By Andrew Brown
The government’s announcement that social gatherings would be limited to six people caused a momentary panic among religious groups this morning. But the Archbishop of Canterbury, Justin Welby, tweeted at 10am that the government had told him there would be a continuing exemption for acts of worship.
“After contact with Government we hear that there is no change to guidance on places of worship. Worship is the work of God – not a social gathering – and gives the strength to love and serve.”
Religious and non religious leaders contacted by the Religion Media Centre stressed that they had not seen the final text of the regulations, but it appears that their activities will not be noticeably affected next week when the new restrictions come into operation.
Richy Thompson of Humanists UK said that the exemptions in the present regulations allowed most life events to proceed: weddings, naming ceremonies, and funerals will all, he believes, be allowed to continue with more than six people present.
Zainab Gulamali of the Muslim Council of Britain, said: ”We are very grateful to the Archbishop of Canterbury for being able to clarify the position.“
She added that “A lot of the earlier worries about mosques as centres of infection were scaremongering. Many mosques were stopping people from entering without masks even before the government made it compulsory.”
Stories circulated last month about the ways in which the pandemic was sharpening racial and religious divides in the north of England. One prominent Muslim, Zulfi Karim, the deputy lieutenant of West Yorkshire, and president of the Bradford Council of Mosques, told the Guardian in August that white communities are were starting to see Covid-19 as a “brown problem”.
Ms Gulamali said: “I think it’s important to highlight that there isn’t any section of society that’s immune to the virus.”
Meanwhile, t.mainstream churches put out reports that absence from church during lockdown did not harm churches as much as they had feared. The organisation Catholic Voices published research suggesting that only about a quarter of practising Catholics thought it wrong to close the churches in the early stages of the lockdown.
The survey also suggested that if financial difficulties force the closure of churches, as is certain in the Church of England, this will meet considerable resistance from Catholic congregations.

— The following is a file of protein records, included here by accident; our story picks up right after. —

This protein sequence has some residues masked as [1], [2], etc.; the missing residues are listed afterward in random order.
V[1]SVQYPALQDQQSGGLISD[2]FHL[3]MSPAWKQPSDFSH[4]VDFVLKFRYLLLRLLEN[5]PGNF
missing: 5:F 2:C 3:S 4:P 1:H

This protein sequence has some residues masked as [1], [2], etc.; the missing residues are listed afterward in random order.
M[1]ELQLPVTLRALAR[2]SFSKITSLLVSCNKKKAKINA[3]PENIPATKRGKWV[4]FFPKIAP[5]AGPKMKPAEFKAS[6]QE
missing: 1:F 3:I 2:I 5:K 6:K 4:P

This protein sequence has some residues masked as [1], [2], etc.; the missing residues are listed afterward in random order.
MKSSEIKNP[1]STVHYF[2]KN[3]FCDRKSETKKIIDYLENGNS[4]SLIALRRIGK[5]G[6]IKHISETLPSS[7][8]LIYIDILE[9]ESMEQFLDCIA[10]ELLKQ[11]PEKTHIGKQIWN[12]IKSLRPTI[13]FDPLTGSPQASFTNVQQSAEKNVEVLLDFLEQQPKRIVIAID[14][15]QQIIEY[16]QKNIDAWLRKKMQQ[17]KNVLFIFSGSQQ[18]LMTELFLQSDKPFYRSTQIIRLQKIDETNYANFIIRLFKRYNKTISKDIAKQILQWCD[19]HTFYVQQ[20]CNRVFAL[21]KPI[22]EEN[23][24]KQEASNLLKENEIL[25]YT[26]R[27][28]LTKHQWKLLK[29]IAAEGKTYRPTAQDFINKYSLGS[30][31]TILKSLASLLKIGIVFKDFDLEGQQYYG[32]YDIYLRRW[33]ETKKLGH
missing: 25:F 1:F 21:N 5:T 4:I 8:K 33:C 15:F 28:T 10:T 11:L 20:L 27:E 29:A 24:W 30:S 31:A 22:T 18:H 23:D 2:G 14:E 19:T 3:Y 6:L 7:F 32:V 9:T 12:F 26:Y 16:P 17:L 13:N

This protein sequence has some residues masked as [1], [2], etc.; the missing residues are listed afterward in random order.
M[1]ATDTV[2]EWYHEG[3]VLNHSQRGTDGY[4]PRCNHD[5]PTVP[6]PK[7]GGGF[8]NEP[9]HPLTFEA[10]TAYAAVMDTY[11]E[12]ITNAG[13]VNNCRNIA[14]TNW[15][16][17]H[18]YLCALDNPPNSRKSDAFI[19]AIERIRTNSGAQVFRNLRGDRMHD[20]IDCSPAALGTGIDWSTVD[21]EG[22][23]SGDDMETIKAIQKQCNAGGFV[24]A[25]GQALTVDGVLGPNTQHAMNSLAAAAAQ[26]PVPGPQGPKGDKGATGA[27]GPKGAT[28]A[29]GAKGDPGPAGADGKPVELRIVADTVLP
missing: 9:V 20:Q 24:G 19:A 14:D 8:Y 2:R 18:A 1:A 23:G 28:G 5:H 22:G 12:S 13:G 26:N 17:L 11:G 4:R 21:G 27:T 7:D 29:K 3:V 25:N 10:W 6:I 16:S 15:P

Two thirds of those surveyed agreed with the statement that “forced closure of churches has focused us on proper priorities”. But only three per cent – hardly more than a sampling error – thought that the lockdown had shown them that church buildings were an unnecessary burden and half of them disagreed that online worship would be the way forward for the next generation.
Latest government guidelines 9 September
Church Times report on Archbishop Justin Welby’s comment
A short statement from the Church of England
Catholic Voices survey at this link
After contact with Government we hear that there is no change to guidance on places of worship. Worship is the work of God – not a social gathering – and gives the strength to love and serve.
Among the 1000 replies:
@CharlotteLeslie – Worship in a church together IS a social gathering. Christ was v.up for social gatherings. But not, I suspect, in midst of pandemic
@elisled2 – With respect – this is both daft and dangerous. It doesn’t matter how you define ‘worship.’ The fact is that many people gathering together inside a building increases their risk of catching Covid-19.
Kirtle@ladygreenkirtle People commenting on this clearly haven’t been in a church recently. It’s all masks and two metre distancing. No singing allowed. No chatting inside the building. It’s not much of a social occasion. One of the safest things you can do outside your house at the moment, probably!
Richy Thompson, campaigns manager Humanists UK:
Church of England Media office: 020-7898-1326
Catholic Voices email@example.com